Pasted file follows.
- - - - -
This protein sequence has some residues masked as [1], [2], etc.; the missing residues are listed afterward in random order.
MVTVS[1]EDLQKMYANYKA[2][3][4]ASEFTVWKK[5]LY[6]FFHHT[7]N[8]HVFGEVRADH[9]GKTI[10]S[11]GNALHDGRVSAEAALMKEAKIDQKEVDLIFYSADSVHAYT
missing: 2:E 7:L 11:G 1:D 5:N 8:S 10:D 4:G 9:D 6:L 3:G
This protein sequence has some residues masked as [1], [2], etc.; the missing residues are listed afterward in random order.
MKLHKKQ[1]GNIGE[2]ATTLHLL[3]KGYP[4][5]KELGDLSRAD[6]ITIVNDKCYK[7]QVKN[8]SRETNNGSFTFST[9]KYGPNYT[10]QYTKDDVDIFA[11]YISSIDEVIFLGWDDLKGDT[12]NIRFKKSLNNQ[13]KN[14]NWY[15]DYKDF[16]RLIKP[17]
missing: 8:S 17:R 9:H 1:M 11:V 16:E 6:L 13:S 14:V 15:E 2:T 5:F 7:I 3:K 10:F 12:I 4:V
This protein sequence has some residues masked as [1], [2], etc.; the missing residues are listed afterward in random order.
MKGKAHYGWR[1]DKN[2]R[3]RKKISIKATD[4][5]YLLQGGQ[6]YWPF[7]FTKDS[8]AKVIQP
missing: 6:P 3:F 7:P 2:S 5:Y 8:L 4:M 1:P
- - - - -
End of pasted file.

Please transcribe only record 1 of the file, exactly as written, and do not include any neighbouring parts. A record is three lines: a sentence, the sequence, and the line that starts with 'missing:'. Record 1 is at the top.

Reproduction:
This protein sequence has some residues masked as [1], [2], etc.; the missing residues are listed afterward in random order.
MVTVS[1]EDLQKMYANYKA[2][3][4]ASEFTVWKK[5]LY[6]FFHHT[7]N[8]HVFGEVRADH[9]GKTI[10]S[11]GNALHDGRVSAEAALMKEAKIDQKEVDLIFYSADSVHAYT
missing: 2:E 7:L 11:G 1:D 5:N 8:S 10:D 4:G 9:D 6:L 3:G